Sept 14, 2012
The Washington Post notes in an article entitled “Census: Middle class shrinks to an all-time low “:
The vise on the middle class tightened last year, driving down its share of the income pie as the number of Americans in poverty leveled off and the most affluent households saw their portion grow, new census data released Wednesday showed.
For many economists, the most troubling statistics were those on income inequality underscoring the middle-class squeeze.
The 60 percent of households earning between roughly $20,000 and $101,000 collectively earned 46.6 of all income, a 1.5 percent drop. In 1990, they shared over 50 percent of income.
The Post also notes that inequality has actually risen post-recession:
“What’s disconcerting is that inequality is going up post-recession, and it’s happening because the top is starting to pull away again,” [Jane Waldfogel, a professor at Columbia University’s School of Social Work] said.
Bloomberg reports that income inequality has grown to the highest level since 1967:
The U.S. Census Bureau figures released yesterday underscored the struggles of American families in a sputtering economic recovery. The report also showed the income gap between rich and poor people grew to the widest in more than 40 years in 2011 as the poverty rate remained at almost a two-decade high.
Inequality among Americas is worse than in Egypt, Tunisia or Yemen. As NPR notes, inequality is higher in the U.S. than in many banana republics in Latin America. And social mobility is lower in America than in most European countries (and see this, thisand this).
It’s only gotten worse since then …
The Weekly Standard points out that unemployment is also worse than during the recession:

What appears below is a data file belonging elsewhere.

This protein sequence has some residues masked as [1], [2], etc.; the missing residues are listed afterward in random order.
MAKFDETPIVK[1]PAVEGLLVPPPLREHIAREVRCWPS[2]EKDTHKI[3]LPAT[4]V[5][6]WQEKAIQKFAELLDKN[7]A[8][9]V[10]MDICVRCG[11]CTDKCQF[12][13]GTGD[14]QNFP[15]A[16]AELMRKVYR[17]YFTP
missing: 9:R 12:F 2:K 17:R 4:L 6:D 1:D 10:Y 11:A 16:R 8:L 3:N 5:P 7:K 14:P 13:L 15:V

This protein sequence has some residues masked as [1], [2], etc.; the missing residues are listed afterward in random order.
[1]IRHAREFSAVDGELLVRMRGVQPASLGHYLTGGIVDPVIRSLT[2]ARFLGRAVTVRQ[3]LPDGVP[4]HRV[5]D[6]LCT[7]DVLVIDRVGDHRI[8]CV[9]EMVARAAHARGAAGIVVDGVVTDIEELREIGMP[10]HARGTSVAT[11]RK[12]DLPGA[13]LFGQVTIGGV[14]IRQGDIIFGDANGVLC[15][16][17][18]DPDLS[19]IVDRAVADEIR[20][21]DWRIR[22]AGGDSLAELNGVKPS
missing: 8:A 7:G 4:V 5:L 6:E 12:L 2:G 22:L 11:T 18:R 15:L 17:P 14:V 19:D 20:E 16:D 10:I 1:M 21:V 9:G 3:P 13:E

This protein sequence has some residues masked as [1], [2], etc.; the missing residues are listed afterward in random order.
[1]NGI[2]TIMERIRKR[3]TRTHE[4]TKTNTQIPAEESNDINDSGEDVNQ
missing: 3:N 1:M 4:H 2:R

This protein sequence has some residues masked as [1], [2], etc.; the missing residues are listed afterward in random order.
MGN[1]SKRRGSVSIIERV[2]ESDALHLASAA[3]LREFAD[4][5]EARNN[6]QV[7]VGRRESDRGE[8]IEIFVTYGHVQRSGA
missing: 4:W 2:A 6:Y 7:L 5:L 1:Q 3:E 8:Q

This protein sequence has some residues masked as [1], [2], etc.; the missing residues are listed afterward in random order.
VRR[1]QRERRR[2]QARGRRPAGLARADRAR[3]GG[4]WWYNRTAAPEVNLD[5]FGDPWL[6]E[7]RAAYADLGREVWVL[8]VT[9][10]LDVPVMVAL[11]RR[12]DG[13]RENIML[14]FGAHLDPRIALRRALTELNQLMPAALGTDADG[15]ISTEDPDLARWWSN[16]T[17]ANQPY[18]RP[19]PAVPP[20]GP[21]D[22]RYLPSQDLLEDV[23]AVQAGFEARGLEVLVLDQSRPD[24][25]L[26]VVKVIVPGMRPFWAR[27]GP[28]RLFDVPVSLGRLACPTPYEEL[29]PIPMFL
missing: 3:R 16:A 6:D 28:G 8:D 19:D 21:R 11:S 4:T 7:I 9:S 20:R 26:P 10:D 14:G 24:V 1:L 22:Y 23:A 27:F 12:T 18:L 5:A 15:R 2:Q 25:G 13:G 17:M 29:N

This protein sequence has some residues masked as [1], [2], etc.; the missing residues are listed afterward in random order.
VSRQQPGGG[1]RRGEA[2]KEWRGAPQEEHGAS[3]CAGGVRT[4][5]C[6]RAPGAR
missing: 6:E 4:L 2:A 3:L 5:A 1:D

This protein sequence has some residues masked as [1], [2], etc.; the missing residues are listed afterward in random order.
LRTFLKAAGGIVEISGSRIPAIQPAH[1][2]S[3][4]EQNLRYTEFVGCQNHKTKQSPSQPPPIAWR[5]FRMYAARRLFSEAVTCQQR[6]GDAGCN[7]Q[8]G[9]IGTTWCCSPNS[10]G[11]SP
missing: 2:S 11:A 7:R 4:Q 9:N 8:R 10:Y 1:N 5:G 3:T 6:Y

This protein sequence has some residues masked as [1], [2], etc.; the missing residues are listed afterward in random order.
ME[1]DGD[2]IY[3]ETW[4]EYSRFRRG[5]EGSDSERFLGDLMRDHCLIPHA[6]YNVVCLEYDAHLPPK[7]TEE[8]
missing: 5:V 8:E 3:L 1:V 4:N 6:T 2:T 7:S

According to figures released by the Bureau of Labor Statistics (BLS), only 58.3 percent of Americans over the age of 16 are currently employed. That’s the lowest percentage in the past year—so things are getting worse, not better. But things haven’t just gotten worse over the past 12 months; they’ve also gotten worse since the recession ostensibly ended and the recovery ostensibly began.
In fact, for an amazing 38 consecutive months, the percentage of Americans who are employed has been lower than the percentage who were employed during the recession. According to the BLS, the low-water mark for employment during the recession was 59.4 percent, while the high-water mark for employment during the “recovery” has been 59.3 percent. That’s right: When it comes to the percentage of Americans who are employed, every month of the “recovery” has been worse than any month of the recession.
The economy cannot recover unless inequality is reduced, there is a healthy middle class and people have jobs.
We’re going in the wrong direction.
Postscript: This is not a partisan issue. Despite what you may assume, most conservatives are against insane levels of inequality.
This article was posted: Friday, September 14, 2012 at 2:20 am